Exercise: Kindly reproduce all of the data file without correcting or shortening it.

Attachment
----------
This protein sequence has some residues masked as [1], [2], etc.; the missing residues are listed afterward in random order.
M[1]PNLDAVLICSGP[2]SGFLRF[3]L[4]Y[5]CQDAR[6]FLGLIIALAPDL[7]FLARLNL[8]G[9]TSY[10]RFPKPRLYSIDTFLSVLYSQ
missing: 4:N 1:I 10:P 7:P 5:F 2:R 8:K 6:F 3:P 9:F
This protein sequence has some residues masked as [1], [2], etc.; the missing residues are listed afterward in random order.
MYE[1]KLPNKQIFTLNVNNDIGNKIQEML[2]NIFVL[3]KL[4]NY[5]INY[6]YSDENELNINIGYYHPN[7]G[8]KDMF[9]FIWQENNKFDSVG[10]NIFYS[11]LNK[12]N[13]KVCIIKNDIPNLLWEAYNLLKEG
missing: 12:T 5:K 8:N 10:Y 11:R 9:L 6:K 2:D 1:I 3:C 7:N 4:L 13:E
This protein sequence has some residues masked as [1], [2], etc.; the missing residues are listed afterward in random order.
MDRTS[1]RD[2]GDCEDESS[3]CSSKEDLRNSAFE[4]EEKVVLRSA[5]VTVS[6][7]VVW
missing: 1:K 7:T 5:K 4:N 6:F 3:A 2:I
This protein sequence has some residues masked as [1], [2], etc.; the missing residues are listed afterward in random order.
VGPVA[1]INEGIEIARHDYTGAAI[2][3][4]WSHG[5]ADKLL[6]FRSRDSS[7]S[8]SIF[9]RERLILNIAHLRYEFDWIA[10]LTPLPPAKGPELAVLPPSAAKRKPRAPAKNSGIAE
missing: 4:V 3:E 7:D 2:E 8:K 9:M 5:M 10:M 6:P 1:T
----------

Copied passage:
This protein sequence has some residues masked as [1], [2], etc.; the missing residues are listed afterward in random order.
M[1]PNLDAVLICSGP[2]SGFLRF[3]L[4]Y[5]CQDAR[6]FLGLIIALAPDL[7]FLARLNL[8]G[9]TSY[10]RFPKPRLYSIDTFLSVLYSQ
missing: 4:N 1:I 10:P 7:P 5:F 2:R 8:K 6:F 3:P 9:F
This protein sequence has some residues masked as [1], [2], etc.; the missing residues are listed afterward in random order.
MYE[1]KLPNKQIFTLNVNNDIGNKIQEML[2]NIFVL[3]KL[4]NY[5]INY[6]YSDENELNINIGYYHPN[7]G[8]KDMF[9]FIWQENNKFDSVG[10]NIFYS[11]LNK[12]N[13]KVCIIKNDIPNLLWEAYNLLKEG
missing: 12:T 5:K 8:N 10:Y 11:R 9:L 6:K 2:D 1:I 3:C 7:N 4:L 13:E
This protein sequence has some residues masked as [1], [2], etc.; the missing residues are listed afterward in random order.
MDRTS[1]RD[2]GDCEDESS[3]CSSKEDLRNSAFE[4]EEKVVLRSA[5]VTVS[6][7]VVW
missing: 1:K 7:T 5:K 4:N 6:F 3:A 2:I
This protein sequence has some residues masked as [1], [2], etc.; the missing residues are listed afterward in random order.
VGPVA[1]INEGIEIARHDYTGAAI[2][3][4]WSHG[5]ADKLL[6]FRSRDSS[7]S[8]SIF[9]RERLILNIAHLRYEFDWIA[10]LTPLPPAKGPELAVLPPSAAKRKPRAPAKNSGIAE
missing: 4:V 3:E 7:D 2:E 8:K 9:M 5:M 10:M 6:P 1:T